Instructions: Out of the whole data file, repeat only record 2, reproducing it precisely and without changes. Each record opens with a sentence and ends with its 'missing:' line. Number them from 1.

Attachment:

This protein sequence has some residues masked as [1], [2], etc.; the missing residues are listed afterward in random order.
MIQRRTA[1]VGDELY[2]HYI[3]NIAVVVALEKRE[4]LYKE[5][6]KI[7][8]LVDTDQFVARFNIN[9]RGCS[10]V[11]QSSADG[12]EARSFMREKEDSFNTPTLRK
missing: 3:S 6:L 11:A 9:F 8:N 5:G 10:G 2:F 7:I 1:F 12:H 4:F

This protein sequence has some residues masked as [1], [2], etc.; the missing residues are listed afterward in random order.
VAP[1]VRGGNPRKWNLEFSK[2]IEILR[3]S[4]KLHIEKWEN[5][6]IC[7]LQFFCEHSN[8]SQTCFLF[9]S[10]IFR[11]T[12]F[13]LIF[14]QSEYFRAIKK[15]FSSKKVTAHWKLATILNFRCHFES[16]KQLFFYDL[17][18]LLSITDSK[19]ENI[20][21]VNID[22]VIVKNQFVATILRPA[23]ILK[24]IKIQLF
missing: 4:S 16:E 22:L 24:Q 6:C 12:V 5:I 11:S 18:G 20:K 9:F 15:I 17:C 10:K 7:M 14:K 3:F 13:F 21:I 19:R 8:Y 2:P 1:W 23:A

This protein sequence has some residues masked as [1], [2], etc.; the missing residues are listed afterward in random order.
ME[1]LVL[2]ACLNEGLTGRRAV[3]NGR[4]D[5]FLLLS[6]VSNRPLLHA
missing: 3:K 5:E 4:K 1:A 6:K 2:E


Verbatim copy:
This protein sequence has some residues masked as [1], [2], etc.; the missing residues are listed afterward in random order.
VAP[1]VRGGNPRKWNLEFSK[2]IEILR[3]S[4]KLHIEKWEN[5][6]IC[7]LQFFCEHSN[8]SQTCFLF[9]S[10]IFR[11]T[12]F[13]LIF[14]QSEYFRAIKK[15]FSSKKVTAHWKLATILNFRCHFES[16]KQLFFYDL[17][18]LLSITDSK[19]ENI[20][21]VNID[22]VIVKNQFVATILRPA[23]ILK[24]IKIQLF
missing: 4:S 16:E 22:L 24:Q 6:C 12:V 5:I 11:S 18:G 20:K 9:F 15:I 17:C 10:K 7:M 14:K 3:F 13:F 21:I 19:R 8:Y 2:P 1:W 23:A